This item is accessible only to the Washington University community.

Off-Campus WUSTL Users: Click the “Off-Campus Download” button below. You will be prompted to log in using your WUSTL Key.

Date Submitted

Fall 10-13-2014

Research Mentor and Department

Michael R. Bruchas

Restricted/Unrestricted

Dissertation/Thesis

Abstract

Traditional opioid receptors such as the μ and κ opioid receptors (MOR and

KOR) are well studied and are found to be common targets for pain and

stress therapies. The nociceptin opioid receptor (NOPR/ORL1) is a most

recently discovered opioid receptor whose complete function is still relatively

unknown, however is of great interest to researchers due to its analgesic

and antidepressant properties. NOPR activation due to ligand binding

triggers a variety of downstream effects, including G-protein signaling,

arrestin-mediated signaling, and receptor internalization. A variety of NOPR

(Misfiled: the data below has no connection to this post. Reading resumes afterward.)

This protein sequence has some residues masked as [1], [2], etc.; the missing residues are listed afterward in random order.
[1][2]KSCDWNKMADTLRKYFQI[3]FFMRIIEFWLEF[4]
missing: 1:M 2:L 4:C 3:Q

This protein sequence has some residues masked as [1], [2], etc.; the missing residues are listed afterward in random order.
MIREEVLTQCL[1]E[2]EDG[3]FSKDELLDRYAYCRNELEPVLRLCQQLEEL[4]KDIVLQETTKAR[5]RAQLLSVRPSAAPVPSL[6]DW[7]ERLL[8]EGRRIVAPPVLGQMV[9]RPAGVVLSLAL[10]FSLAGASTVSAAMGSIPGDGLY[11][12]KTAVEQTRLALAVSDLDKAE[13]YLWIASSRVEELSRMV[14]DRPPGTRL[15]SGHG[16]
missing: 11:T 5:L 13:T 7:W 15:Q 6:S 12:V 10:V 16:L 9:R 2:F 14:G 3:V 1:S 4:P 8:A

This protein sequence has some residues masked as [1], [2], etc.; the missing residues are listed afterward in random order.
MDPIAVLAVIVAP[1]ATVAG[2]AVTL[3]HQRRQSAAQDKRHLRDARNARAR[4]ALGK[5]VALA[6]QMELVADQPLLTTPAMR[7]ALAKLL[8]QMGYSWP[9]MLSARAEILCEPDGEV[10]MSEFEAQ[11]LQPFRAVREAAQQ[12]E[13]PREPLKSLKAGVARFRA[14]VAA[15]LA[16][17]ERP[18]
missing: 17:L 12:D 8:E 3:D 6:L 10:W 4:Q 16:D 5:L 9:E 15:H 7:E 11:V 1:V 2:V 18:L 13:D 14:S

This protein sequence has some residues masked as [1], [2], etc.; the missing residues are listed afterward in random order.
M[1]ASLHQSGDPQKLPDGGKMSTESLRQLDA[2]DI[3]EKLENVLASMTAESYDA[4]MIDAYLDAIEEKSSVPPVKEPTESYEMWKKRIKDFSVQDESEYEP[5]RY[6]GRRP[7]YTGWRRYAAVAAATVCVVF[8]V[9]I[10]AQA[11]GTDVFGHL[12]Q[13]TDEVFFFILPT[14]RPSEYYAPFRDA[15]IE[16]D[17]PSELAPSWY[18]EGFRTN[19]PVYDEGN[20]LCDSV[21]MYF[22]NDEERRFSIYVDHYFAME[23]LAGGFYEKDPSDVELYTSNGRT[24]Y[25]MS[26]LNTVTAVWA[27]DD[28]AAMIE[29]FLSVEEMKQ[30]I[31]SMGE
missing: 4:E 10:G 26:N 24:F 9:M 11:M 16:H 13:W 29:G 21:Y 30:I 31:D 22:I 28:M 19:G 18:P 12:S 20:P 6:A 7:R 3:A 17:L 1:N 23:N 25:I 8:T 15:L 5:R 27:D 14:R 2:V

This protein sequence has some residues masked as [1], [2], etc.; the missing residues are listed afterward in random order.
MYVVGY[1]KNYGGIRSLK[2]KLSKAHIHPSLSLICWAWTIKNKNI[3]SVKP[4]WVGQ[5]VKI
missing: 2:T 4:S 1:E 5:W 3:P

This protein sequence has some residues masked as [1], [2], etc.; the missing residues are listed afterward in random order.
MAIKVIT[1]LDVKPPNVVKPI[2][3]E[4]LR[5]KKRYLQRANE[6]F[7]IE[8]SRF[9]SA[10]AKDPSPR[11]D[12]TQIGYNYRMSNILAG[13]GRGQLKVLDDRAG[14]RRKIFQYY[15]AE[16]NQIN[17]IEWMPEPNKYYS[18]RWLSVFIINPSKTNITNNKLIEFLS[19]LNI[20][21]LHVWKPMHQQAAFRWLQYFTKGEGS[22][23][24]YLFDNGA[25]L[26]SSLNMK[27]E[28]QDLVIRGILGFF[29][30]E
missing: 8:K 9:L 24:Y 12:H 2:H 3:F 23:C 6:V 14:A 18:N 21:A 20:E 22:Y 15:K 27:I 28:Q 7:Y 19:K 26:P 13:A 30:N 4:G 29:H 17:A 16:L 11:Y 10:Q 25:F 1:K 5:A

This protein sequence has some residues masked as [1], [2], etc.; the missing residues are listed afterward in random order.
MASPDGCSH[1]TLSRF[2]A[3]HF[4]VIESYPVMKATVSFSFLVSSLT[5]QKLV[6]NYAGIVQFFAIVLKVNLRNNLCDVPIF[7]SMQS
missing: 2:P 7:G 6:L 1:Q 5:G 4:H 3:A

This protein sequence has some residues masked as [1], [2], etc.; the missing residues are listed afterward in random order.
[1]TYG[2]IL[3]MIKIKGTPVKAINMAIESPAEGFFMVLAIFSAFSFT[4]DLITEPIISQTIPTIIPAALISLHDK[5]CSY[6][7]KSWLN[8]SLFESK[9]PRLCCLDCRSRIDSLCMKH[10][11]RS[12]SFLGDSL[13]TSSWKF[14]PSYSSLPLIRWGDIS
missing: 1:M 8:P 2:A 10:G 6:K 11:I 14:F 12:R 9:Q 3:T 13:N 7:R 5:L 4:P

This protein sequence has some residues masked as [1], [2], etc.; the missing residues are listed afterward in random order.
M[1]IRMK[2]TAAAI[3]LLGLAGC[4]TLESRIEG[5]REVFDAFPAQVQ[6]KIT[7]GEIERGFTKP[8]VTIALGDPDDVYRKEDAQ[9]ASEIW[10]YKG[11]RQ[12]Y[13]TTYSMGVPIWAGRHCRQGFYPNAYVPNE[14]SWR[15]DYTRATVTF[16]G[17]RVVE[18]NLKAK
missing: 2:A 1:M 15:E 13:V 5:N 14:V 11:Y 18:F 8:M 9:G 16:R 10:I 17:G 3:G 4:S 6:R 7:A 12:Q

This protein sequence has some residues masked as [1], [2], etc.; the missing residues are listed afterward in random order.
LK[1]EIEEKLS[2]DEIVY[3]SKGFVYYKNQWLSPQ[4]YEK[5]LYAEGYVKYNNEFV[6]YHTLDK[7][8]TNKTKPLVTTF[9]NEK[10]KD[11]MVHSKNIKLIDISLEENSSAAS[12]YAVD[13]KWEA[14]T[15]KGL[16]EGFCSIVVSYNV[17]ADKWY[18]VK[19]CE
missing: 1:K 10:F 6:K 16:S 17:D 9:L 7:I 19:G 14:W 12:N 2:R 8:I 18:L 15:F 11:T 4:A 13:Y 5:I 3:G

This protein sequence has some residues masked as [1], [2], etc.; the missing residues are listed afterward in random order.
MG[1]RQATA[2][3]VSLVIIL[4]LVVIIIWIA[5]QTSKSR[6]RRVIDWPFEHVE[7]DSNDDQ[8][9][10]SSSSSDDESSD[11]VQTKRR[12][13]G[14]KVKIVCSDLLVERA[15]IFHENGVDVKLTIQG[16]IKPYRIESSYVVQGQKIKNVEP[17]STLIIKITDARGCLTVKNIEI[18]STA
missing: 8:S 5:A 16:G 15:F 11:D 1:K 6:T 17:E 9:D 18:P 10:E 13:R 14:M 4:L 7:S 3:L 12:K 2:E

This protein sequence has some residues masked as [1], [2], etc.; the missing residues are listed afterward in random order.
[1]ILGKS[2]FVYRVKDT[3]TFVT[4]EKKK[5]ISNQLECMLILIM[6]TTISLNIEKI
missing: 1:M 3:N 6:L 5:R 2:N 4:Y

ligands, both putative agonists and antagonists, were characterized by

further examination of these pathways. We performed ligand internalization

assays utilizing YFP-transfected receptors in order to visualize the

internalization with confocal microscopy. The ligands were also

characterized using protein immunoblots, evaluating the levels of c-JUN-N

terminal Kinase (JNK) and Extracellular signal-regulated Kinase (ERK)

phosphorylation. Variables such as concentration and treatment time

provided a comprehensive analysis of the various NOPR-selective ligands.

By quantifying the effects that different ligands have on MAPK signal

pathways and receptor internalization, we were able to form a clear

understanding of the signaling potential of various classes of NOPR ligands,

thus elucidating how different ligands can drive different outcomes through

the same receptor. Using dose and treatment time as varying experimental

factors, potential discoveries for ideal opioid analgesic therapies may be

revealed.